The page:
“The European Union has been really leading the charge in terms of legislation, and some of the initiatives that they have driven are around virgin plastic taxes,” Schwartz said. “So if a manufacturer chooses to use a virgin-based material, there is an associated tax with that. They are also requiring a certain percentage of post-consumer recycled content in packaging and their goals are 25% by 2025 and 30% post-consumer content by 2030.”
Widespread consumer responsibility campaigns around package recycling are also a trend, and manufacturers can contribute to these to ensure pet owners understand end-of-life solutions and the options available for material recovery. This was seen as a key area of improvement for producers of finished goods.
“By making sure that your material palette is truly recoverable in a large portion of the country, and then to be able to communicate that effectively to your consumer, that’s really going to have the best outcome in terms of recovery, as well as true recyclability,” said Anita Schwartz, WSP.
“I think that our recycling rates are low because there is a sort of miscommunication between what is recyclable and what we want to be recyclable,” Schwartz said. “By making sure that your material palette is truly recoverable in a large portion of the country, and then to be able to communicate that effectively to your consumer, that’s really going to have the best outcome in terms of recovery, as well as true recyclability.”
Collaboration, collaboration, collaboration
Melissa Bauer, director of sustainability for PSC, shared that approximately 300 million lbs of plastic packaging wind up in landfills today. To effectively tackle the challenge of reducing this number, collaboration across the entire value chain is key.
Brianna Sheppard, representing the US Plastics Pact, Adam Gendell, associate director of the Sustainable Packaging Coalition, Alyssa Harding of One Step Closer, and Ali Blandina, director of circular ventures at The Recycling Partnership, joined in a panel on just that – leveraging collaboration to drive collective action.
“The plastic waste challenge is really too big and too important to address alone,” Sheppard said. “We need all of the stakeholders at the table and we need everyone working together in a way that’s strategic and in a way where we’re really coordinating our efforts and not duplicating them.”
Harding added, “If we think about packaging, it’s an entire system that’s been optimized for pricing and efficiency, and has never accounted for the true cost of the national resource use… The negative externalities are being pushed to consumers, to people and the planet… We now have a pretty daunting solution that we have to contribute to, and it’s going to take collaboration to get us there.”
Turning competitors into collaborators
The topic of collaboration continued with a presentation from Kate Daly, managing director of the Center for the Circular Economy at Closed Loop Partners, on packaging circularity. Daly defined the circular economy as “the most significant restructuring of global commerce since the industrial revolution.”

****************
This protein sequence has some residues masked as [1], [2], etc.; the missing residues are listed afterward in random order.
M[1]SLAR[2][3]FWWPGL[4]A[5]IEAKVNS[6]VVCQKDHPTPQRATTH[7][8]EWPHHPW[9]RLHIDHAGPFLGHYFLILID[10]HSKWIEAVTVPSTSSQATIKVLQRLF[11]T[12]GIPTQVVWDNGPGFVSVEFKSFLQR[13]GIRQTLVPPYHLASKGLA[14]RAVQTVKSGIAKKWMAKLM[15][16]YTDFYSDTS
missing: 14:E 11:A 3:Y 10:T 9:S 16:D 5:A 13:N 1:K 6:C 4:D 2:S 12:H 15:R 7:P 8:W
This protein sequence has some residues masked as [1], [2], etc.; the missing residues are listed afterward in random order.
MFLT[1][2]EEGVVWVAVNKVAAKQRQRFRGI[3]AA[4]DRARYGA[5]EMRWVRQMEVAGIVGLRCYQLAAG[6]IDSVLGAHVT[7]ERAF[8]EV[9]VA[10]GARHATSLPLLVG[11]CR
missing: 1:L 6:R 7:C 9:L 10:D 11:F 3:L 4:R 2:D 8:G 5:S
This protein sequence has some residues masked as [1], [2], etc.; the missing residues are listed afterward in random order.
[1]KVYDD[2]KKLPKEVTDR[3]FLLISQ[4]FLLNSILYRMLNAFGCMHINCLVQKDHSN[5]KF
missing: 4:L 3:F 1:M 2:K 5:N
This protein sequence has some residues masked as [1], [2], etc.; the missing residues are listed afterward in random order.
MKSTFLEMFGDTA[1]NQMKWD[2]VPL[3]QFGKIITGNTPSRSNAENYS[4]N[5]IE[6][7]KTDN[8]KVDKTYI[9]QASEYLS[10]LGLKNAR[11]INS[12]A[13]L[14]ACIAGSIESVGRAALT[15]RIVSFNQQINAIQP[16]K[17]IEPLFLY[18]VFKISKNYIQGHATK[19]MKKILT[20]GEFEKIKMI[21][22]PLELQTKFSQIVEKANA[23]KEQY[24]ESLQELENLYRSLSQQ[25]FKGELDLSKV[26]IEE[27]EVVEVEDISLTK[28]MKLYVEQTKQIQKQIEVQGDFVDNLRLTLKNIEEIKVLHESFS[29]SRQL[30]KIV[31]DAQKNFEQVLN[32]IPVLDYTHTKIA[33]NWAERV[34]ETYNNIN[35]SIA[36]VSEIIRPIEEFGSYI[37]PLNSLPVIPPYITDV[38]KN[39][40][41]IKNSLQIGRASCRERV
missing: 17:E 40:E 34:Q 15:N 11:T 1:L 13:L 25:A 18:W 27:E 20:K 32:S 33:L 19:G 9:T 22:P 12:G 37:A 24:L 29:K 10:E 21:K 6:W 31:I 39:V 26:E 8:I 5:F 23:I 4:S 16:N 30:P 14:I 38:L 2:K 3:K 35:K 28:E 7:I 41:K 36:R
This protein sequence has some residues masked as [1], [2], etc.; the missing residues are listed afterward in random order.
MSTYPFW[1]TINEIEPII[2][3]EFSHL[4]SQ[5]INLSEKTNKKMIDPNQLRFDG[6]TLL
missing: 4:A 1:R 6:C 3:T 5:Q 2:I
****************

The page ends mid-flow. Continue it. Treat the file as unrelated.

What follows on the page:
“It’s an overhaul of how products are designed, manufactured, sold, refurbished and recycled to make new products,” she said. “And it’s a framework for global corporations and startups alike to reduce costs, increase efficiency and protect the environment we share.”
Daly discussed innovation, investment and across-the-board collaboration as necessary components in the circular economy solution. Like all sustainability challenges, she said there is no silver bullet, but instead a combination of different solutions are needed to achieve positive impact.
“There’s no silver bullet, there’s no one solution. An array of different solutions are needed,” said Kate Daly, Closed Loop Partners.
“There are so many other pieces of the puzzle,” she said. “First is industry consensus on solutions that need to be scaled and that align with recovery systems. We also need to together identify a path forward that addresses the regulatory environments, availability of municipal funding and infrastructure development that could align with recovery systems, whether that’s recycling or composting.
“It’s critical that we identify and implement those incentives [that address key barriers along the value chain] to make whole everyone along the value chain so that it’s economically viable,” she continued.
Closing the loop
Nancy Conley, technical services specialist with NOVA Chemicals, co-presented with Dawn MacDonald, research and development manager with Emmerson packaging, on how establishing partnerships can help pet food packaging advance the circular economy.
“Making recyclable packaging is a first step, but we need to be able to show that we can recycle the package and put it into another use,” Conley said.
NOVA Chemicals and Emmerson Packaging worked together to develop a polyethylene-based recyclable packaging solution. The process demanded attention to several factors, including the environmental impacts of the package itself, but also the product weight, processability and other factors that posed challenges in the development of this circular packaging solution.